(Preamble: I apologize in advance for cluttering TSZ with these three posts. There are very few people on either side of the debate that actually care about the details of this “conservation of information” stuff, but these posts make good on some claims I made at UD.)
To see that active information can easily be created by chance, even when the LCI holds, we’ll return to the Bertrand’s Box example. Recall that the LCI holds for this example, and all choices are strictly random. Recall further that choosing the GG box gives us 1 bit of active information since it doubles our chance of getting a gold coin. If we conduct 100 trials, we expect to get the GG box about 33 times, which means we expect 33 bits of active information to be generated by nothing but chance.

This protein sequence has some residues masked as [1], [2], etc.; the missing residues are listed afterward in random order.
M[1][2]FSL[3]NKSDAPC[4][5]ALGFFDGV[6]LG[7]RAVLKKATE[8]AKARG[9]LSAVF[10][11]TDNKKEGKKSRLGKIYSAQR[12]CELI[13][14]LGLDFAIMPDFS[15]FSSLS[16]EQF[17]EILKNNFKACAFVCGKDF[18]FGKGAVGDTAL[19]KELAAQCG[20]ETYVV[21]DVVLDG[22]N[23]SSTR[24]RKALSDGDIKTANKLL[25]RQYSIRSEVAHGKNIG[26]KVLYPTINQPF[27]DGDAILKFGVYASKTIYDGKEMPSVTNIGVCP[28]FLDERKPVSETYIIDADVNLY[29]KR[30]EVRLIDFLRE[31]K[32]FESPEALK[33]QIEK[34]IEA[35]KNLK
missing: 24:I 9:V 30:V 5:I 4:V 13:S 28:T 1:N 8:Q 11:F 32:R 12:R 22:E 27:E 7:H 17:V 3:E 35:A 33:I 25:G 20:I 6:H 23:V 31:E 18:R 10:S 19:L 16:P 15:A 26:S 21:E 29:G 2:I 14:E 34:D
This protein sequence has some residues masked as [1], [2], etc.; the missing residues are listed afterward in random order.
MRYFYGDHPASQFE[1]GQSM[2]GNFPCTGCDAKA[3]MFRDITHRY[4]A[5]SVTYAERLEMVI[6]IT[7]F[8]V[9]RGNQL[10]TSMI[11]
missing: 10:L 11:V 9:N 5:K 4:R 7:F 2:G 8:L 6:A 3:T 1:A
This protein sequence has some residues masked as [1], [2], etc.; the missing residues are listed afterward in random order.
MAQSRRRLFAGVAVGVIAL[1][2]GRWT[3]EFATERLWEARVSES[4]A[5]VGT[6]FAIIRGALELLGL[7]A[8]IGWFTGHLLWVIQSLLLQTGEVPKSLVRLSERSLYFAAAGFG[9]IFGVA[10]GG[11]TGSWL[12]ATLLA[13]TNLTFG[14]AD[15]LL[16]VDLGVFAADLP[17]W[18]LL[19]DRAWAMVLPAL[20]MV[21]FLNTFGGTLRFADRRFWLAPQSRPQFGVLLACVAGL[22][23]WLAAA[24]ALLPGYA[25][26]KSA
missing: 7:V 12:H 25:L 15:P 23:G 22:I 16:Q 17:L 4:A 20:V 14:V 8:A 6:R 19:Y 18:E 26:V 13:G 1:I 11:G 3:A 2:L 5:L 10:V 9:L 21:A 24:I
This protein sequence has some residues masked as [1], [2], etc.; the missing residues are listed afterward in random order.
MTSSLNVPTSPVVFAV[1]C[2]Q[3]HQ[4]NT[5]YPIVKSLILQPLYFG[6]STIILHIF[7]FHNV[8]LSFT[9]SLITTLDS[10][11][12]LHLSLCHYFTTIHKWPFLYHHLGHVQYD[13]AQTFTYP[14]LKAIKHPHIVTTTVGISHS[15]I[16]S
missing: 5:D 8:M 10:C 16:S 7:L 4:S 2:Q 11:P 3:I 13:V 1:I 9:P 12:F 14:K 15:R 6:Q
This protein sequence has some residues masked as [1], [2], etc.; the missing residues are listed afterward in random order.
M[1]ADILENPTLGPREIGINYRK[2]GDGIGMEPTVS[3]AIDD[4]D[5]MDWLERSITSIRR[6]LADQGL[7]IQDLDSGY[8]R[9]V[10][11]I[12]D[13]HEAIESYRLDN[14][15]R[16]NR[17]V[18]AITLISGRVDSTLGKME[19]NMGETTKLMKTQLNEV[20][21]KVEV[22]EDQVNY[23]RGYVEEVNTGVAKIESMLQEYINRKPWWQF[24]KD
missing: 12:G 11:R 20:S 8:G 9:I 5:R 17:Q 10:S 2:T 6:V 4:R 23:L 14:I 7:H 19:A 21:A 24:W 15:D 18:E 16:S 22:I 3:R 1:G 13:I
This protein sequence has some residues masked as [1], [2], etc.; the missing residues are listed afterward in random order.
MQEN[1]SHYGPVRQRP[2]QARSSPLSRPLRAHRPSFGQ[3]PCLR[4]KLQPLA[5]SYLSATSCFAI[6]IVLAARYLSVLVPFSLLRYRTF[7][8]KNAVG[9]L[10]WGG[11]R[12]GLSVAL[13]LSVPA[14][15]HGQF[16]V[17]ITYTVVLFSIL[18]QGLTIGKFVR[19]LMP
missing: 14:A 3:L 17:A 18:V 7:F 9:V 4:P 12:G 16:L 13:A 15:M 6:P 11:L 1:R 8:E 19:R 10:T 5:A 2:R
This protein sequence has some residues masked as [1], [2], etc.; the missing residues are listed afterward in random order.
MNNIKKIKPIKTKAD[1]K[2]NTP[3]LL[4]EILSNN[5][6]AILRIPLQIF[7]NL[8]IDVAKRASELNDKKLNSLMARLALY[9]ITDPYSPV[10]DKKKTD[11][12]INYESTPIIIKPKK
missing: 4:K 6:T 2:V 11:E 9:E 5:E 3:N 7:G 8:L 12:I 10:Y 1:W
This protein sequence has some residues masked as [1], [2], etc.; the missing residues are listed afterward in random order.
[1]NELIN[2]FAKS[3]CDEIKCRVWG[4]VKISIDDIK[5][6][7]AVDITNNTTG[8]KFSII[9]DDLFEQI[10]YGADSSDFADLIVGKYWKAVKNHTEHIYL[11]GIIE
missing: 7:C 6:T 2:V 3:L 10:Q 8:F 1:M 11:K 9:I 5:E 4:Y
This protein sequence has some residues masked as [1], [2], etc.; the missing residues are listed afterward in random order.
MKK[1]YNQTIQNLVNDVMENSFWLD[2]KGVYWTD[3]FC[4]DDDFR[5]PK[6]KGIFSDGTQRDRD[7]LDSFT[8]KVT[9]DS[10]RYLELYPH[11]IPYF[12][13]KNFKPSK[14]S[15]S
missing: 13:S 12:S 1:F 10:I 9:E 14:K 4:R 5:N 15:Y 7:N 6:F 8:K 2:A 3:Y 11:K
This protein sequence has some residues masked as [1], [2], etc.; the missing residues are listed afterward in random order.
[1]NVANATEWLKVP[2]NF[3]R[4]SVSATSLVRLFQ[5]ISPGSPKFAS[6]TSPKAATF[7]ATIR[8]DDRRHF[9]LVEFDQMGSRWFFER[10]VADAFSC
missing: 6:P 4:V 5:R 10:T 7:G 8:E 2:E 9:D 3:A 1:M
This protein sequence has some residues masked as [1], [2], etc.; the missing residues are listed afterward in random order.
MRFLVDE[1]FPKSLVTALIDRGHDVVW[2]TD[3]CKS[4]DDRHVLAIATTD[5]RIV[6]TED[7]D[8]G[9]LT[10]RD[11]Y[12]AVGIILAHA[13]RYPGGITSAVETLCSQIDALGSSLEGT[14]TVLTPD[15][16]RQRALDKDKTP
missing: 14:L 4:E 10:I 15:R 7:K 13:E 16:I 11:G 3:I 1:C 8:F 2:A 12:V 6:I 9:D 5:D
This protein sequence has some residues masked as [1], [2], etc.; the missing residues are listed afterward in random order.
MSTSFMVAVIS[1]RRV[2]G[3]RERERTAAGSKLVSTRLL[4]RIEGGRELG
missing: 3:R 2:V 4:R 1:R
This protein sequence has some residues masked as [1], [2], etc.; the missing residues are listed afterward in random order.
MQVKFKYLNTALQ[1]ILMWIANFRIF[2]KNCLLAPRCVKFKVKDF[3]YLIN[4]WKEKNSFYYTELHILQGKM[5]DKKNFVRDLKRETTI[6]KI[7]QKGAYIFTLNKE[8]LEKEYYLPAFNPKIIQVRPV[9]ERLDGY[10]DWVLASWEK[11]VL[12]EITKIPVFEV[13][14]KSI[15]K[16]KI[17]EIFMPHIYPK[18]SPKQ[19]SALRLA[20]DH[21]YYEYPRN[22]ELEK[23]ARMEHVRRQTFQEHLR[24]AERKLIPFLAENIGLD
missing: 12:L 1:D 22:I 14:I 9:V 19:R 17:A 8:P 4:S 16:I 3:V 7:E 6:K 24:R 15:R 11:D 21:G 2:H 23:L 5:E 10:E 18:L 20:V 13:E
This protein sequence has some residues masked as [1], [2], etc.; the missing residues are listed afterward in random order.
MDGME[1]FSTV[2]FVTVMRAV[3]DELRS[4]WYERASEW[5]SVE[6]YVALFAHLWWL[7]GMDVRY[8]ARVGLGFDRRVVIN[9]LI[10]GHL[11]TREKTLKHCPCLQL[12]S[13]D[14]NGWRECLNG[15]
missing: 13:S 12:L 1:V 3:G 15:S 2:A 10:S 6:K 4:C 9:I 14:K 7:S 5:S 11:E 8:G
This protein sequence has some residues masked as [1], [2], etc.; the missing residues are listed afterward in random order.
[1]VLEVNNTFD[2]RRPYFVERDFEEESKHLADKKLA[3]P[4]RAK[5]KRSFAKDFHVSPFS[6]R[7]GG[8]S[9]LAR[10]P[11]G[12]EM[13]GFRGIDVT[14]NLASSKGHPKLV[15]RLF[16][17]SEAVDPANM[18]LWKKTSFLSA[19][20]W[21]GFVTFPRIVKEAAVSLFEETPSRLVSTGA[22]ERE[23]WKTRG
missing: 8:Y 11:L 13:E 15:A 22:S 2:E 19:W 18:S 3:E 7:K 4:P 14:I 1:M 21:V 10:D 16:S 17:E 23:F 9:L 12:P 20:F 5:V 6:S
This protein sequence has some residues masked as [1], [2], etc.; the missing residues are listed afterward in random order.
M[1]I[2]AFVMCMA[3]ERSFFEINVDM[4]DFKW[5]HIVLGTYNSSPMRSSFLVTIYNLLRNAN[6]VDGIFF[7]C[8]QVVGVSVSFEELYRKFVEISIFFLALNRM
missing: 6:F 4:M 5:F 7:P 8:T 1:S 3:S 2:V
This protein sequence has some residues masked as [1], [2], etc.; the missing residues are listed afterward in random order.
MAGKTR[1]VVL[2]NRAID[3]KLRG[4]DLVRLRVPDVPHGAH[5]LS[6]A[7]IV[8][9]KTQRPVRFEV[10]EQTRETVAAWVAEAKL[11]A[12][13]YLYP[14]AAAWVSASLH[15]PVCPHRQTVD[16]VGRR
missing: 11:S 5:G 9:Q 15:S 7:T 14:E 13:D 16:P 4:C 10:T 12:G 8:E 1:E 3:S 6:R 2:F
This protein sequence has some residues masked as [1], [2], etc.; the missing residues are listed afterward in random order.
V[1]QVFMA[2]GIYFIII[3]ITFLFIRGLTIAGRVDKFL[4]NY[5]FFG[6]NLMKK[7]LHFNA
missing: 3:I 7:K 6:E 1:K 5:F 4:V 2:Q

But before we say QED, we should note a potential objection, namely that we also expect to get SS about 33 times, and each such outcome gives us negative infinity bits of active information. So if we include the SS outcomes in our tally of active information, the total is negative infinity. Be that as it may, the fact remains that in 33 of the trials, 1 bit of information was generated. This fact is not rendered false by the outcomes of other trials, so those 33 trials produced 33 bits of information.